The subtitle to the British Museum’s wonderful exhibition on Peru is A Journey in Time, and what’s evident is that the timescale here is greater than those of us outside the country might have thought. “Peru” conjures up Incas, but what’s apparent is that the Incas were only at the tail end of the pre-colonial story. This exhibition begins about 1,200 BC with the peoples who inhabited modern Peru and ends with the last of the conquistadors, the Spanish.
Peruvian terrain varies from arid deserts by the sea, to the Andes, gateway to the forests of the Amazon. These features were incorporated into artefacts. Among the first exhibits are ceramics reflecting a three-fold world view – snakes for the underworld, cats (we’re talking jaguars) for the world of men, and birds for the heavens. There are ceramic vessels from the Moche people showing a snake with open jaws and a cat with formidable fangs.
These elements recur: an impressive gold headdress and inordinately large ear plates show gods with fearsome cat teeth. There’s a magnificent Inca tunic made of feathers (representing the birds and the heavens) on cotton which recalls the ceremonial dress of Pacific islanders in the ocean to the west.
These peoples had no script; their culture is in artefacts – and there’s a splendid leg-shaped vessel to represent the roads and paths people still traverse. The curators show how people today replicate elements of ancient life: there’s a film of the making of reed coracles next to a ceramic image from the Moche civilisation (which flourished in northern Peru from the 1st to the 8th century AD) of a god in a similar vessel.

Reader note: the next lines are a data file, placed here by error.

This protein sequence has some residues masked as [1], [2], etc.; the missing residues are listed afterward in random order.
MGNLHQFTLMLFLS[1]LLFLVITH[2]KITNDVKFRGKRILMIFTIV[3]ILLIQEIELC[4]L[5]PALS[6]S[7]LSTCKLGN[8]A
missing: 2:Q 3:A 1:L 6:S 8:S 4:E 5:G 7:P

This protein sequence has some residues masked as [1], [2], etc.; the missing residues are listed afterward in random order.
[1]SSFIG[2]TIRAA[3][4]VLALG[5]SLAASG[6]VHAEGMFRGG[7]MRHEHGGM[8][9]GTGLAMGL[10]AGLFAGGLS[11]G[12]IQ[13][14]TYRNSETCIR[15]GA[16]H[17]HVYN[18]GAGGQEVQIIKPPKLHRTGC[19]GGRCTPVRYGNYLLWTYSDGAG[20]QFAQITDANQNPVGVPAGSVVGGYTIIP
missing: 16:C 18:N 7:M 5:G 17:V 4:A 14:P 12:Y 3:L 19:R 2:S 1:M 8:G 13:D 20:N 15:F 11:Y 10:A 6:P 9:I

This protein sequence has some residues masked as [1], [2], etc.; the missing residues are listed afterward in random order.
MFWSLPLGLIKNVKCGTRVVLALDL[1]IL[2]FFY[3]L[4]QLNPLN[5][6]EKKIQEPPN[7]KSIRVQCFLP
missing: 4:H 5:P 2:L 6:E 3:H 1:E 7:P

The most striking pieces are fabric and ceramics, but we see from photographs images of the great lines and figures across the desert made by the Nasca. There’s also a fine Nasca textile showing hummingbirds flying in vivid colour on an indigo background and a lively Moche pottery bowl depicting actual weaving.
What’s evident is the importance of the dead among the living. The most macabre pieces are of men trussed on their way to being ritually killed – wooden images preserved in the guano that the British dug up in the 19th century. At the end, there are exquisite little objects, like a gold llama, found in Inca burial sites for ritually murdered children. An essay in the catalogue suggests these ceremonial terrors were no worse than deaths in European wars; the faces tell a different story.
British Museum, November 11 to February 20, britishmuseum.org